Saudi Arabia is a wealthy country with a well-developed infrastructure. The country's facilities for travelers can be quite lavish, but women planning to travel in Saudi Arabia need to be aware that social practices and customs here are conservative and based on Islamic law. It is best to study Saudi customs and appropriate behavior before beginning your trip.
Women in Saudi Society
Saudi men and women are not permitted to attend public events together and are segregated in the workplace. The populace of 28 million adheres to the strict Wahhabi interpretation of Islamic law, so cultural presentations, for example, must conform to a narrowly defined standard of ethics. Because there are fewer than 100,000 Westerners thought to be living in Saudi Arabia, most Western women who travel there have been sponsored by their workplace for a specific period of time.
The U.S. Department of State urges all potential visitors to carefully consider the risks of traveling to Saudi Arabia. The continued presence of terrorist groups, some of which have been affiliated with al Qaeda, have posed an ongoing security threat to all Westerners since 2001.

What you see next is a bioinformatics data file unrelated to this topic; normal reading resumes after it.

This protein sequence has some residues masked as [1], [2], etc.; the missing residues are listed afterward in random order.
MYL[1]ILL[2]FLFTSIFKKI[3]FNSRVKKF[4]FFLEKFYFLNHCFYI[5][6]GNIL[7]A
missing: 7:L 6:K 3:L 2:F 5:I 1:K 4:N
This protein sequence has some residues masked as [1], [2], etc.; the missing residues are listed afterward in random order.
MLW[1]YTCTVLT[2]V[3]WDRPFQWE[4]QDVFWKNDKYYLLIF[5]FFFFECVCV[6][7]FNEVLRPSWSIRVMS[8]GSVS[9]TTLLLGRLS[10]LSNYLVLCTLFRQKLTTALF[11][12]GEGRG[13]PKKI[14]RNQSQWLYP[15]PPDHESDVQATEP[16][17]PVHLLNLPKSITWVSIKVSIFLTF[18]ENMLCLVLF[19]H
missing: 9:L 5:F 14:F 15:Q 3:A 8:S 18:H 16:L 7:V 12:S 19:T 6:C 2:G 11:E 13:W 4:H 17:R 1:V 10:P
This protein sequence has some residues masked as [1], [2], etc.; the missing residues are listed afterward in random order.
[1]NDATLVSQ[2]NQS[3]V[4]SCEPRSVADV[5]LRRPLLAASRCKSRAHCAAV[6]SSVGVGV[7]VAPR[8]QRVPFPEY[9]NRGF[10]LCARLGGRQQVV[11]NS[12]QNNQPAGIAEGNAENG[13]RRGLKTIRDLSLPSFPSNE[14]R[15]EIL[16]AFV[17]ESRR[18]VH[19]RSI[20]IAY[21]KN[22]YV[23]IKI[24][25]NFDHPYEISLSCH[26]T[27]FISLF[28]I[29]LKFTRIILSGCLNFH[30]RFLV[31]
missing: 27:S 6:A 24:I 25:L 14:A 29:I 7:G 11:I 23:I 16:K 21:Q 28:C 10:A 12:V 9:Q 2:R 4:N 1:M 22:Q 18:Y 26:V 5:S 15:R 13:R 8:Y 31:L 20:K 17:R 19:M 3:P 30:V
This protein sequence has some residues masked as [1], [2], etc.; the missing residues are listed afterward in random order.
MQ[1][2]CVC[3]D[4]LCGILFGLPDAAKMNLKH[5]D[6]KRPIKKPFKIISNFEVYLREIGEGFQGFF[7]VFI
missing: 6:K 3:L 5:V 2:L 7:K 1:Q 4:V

For Women Specifically
Women traveling alone are not allowed to enter the country unless they will be met at the airport by a husband, a sponsor or male relative. The Saudi Embassy advises women to dress conservatively in public; that means wearing ankle-length dresses with long sleeves and not pants. In many areas, particularly the capital, Riyadh, women are pressured to wear a full-length black covering called an abaya and to cover their heads. Women in restaurants not accompanied by a male relative often are not served, and religious police known as the Mutawwa travel in public watching for violations of social mores. Any public display of affection is considered offensive. A woman traveling with a man who is not her husband, sponsor or a male relative can be arrested.
Leaving the Country
While traveling to Saudi Arabia is difficult for women, leaving can mean even more trouble. Women relocating to Saudi Arabia to marry, study or stay with a Saudi family need to be aware that leaving the country requires the permission of the Saudi male head of their household. Unmarried women and children require the permission of their father or male guardian. The U.S. Embassy can intercede to request permission for an adult American woman married to or daughter of a Saudi to leave, but there is no guarantee of success.